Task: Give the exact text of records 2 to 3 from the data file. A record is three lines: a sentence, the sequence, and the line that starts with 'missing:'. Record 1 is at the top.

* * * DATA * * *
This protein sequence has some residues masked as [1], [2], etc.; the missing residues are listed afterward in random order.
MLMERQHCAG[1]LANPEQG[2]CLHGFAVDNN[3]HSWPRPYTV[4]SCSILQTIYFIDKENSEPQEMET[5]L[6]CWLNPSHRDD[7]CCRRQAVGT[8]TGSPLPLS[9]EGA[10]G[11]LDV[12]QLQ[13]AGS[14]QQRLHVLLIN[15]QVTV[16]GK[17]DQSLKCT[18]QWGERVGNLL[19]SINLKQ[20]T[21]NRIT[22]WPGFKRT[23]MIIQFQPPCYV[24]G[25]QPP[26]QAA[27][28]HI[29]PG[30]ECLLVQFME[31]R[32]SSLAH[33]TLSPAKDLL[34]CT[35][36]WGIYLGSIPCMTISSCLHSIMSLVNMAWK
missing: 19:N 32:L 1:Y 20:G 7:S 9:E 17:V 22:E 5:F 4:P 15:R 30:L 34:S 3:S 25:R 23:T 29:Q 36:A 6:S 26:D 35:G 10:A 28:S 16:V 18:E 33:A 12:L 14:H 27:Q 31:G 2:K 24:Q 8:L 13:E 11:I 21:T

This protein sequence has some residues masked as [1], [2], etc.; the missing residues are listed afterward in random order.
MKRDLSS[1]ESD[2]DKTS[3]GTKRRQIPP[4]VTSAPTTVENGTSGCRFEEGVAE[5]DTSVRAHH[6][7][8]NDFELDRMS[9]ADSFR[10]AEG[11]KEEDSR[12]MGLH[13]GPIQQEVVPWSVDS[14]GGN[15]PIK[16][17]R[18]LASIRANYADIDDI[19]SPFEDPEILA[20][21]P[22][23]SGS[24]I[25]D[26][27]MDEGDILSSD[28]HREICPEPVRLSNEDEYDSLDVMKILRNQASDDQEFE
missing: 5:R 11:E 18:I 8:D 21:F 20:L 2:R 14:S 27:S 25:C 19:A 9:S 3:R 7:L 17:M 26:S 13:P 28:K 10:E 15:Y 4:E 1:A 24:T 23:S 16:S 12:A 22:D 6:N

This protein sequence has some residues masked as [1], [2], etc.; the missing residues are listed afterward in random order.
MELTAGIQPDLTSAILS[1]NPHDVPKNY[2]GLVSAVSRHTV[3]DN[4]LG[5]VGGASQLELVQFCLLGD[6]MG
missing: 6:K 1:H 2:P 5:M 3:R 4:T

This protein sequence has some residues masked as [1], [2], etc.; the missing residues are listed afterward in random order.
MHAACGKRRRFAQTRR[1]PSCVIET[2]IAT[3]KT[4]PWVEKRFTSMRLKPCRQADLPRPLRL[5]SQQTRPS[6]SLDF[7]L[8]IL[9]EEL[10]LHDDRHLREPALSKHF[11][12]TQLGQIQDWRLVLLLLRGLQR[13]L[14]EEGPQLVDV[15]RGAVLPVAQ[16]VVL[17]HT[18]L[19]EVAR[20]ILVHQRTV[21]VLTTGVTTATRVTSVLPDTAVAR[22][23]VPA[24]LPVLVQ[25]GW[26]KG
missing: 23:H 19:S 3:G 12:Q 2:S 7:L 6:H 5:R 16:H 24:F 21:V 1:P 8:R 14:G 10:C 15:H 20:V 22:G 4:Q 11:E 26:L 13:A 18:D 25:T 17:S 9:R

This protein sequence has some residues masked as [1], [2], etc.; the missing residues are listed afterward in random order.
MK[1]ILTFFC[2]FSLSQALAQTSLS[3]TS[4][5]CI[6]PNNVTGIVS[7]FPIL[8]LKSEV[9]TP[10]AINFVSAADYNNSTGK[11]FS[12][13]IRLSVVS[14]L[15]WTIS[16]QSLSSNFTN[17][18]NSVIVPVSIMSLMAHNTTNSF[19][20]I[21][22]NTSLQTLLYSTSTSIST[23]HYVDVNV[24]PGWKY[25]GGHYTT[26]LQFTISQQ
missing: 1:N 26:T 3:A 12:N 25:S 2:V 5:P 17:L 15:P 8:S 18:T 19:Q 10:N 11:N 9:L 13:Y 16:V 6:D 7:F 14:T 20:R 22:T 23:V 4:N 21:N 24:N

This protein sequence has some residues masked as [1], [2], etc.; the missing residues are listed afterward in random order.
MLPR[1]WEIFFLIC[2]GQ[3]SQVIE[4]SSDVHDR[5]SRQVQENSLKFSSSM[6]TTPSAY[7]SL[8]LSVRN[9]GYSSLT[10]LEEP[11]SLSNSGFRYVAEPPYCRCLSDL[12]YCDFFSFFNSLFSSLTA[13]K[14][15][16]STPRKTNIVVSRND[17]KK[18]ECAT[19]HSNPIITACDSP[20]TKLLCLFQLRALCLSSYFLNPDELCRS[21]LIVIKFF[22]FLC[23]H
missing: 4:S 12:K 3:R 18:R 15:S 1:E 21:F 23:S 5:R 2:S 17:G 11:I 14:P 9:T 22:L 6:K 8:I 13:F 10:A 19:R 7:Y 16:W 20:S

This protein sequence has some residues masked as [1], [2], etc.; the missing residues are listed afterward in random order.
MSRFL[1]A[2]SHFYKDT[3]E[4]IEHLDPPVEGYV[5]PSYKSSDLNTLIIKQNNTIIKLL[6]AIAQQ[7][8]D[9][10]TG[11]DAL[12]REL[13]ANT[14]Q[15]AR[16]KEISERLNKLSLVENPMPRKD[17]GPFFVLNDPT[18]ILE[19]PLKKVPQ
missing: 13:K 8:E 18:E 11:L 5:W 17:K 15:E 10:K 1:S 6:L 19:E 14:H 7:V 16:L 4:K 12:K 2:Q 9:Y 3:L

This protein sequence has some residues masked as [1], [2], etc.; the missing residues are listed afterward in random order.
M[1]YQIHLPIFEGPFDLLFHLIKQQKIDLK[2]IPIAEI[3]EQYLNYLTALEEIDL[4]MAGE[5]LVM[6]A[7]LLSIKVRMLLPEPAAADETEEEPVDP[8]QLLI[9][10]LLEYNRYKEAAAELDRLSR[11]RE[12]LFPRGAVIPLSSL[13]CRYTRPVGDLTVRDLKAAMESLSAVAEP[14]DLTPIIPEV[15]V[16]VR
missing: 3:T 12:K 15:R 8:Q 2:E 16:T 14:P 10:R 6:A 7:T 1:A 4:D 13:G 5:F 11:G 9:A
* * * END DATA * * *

This protein sequence has some residues masked as [1], [2], etc.; the missing residues are listed afterward in random order.
MKRDLSS[1]ESD[2]DKTS[3]GTKRRQIPP[4]VTSAPTTVENGTSGCRFEEGVAE[5]DTSVRAHH[6][7][8]NDFELDRMS[9]ADSFR[10]AEG[11]KEEDSR[12]MGLH[13]GPIQQEVVPWSVDS[14]GGN[15]PIK[16][17]R[18]LASIRANYADIDDI[19]SPFEDPEILA[20][21]P[22][23]SGS[24]I[25]D[26][27]MDEGDILSSD[28]HREICPEPVRLSNEDEYDSLDVMKILRNQASDDQEFE
missing: 5:R 11:E 18:I 8:D 21:F 20:L 2:R 14:S 27:S 25:C 19:A 9:S 3:R 7:L 17:M 26:S 13:P 28:K 10:E 15:Y 4:E 1:A 24:T 23:S 16:S 12:A 22:D 6:N

This protein sequence has some residues masked as [1], [2], etc.; the missing residues are listed afterward in random order.
MELTAGIQPDLTSAILS[1]NPHDVPKNY[2]GLVSAVSRHTV[3]DN[4]LG[5]VGGASQLELVQFCLLGD[6]MG
missing: 6:K 1:H 2:P 5:M 3:R 4:T